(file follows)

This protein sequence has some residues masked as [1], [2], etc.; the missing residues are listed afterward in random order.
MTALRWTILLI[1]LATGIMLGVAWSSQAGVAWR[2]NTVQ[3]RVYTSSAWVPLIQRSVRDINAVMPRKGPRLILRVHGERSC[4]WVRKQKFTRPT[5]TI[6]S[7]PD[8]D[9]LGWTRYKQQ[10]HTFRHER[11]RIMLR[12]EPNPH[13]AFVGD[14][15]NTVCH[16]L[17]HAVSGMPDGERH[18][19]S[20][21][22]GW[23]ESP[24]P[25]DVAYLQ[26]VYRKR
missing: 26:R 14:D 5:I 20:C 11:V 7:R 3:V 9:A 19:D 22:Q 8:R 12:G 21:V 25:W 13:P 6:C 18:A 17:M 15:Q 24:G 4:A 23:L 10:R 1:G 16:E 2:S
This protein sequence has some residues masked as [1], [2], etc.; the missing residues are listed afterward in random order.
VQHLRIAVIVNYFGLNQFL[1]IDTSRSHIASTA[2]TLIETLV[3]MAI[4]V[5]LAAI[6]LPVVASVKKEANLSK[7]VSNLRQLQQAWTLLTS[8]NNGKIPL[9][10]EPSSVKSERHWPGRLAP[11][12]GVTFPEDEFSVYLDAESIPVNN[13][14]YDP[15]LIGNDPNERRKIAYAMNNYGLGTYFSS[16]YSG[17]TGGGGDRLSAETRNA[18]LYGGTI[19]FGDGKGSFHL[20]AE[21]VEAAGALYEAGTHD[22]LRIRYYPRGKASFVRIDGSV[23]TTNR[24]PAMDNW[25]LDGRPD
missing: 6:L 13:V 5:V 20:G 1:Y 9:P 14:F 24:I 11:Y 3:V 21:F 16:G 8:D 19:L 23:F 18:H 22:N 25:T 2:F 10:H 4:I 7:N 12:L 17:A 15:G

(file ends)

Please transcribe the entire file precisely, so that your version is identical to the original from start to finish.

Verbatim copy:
This protein sequence has some residues masked as [1], [2], etc.; the missing residues are listed afterward in random order.
MTALRWTILLI[1]LATGIMLGVAWSSQAGVAWR[2]NTVQ[3]RVYTSSAWVPLIQRSVRDINAVMPRKGPRLILRVHGERSC[4]WVRKQKFTRPT[5]TI[6]S[7]PD[8]D[9]LGWTRYKQQ[10]HTFRHER[11]RIMLR[12]EPNPH[13]AFVGD[14][15]NTVCH[16]L[17]HAVSGMPDGERH[18][19]S[20][21][22]GW[23]ESP[24]P[25]DVAYLQ[26]VYRKR
missing: 26:R 14:D 5:I 20:C 11:V 7:R 3:V 9:A 19:D 22:Q 8:R 12:G 21:V 25:W 13:P 6:C 18:A 17:M 15:Q 24:G 4:A 23:L 10:R 1:G 16:E 2:S
This protein sequence has some residues masked as [1], [2], etc.; the missing residues are listed afterward in random order.
VQHLRIAVIVNYFGLNQFL[1]IDTSRSHIASTA[2]TLIETLV[3]MAI[4]V[5]LAAI[6]LPVVASVKKEANLSK[7]VSNLRQLQQAWTLLTS[8]NNGKIPL[9][10]EPSSVKSERHWPGRLAP[11][12]GVTFPEDEFSVYLDAESIPVNN[13][14]YDP[15]LIGNDPNERRKIAYAMNNYGLGTYFSS[16]YSG[17]TGGGGDRLSAETRNA[18]LYGGTI[19]FGDGKGSFHL[20]AE[21]VEAAGALYEAGTHD[22]LRIRYYPRGKASFVRIDGSV[23]TTNR[24]PAMDNW[25]LDGRPD
missing: 6:L 13:V 5:V 20:G 1:Y 9:P 14:F 24:I 11:Y 3:V 21:F 16:G 8:D 19:L 23:F 18:H 22:N 25:T 2:F 10:H 4:I 7:N 12:L 17:A 15:G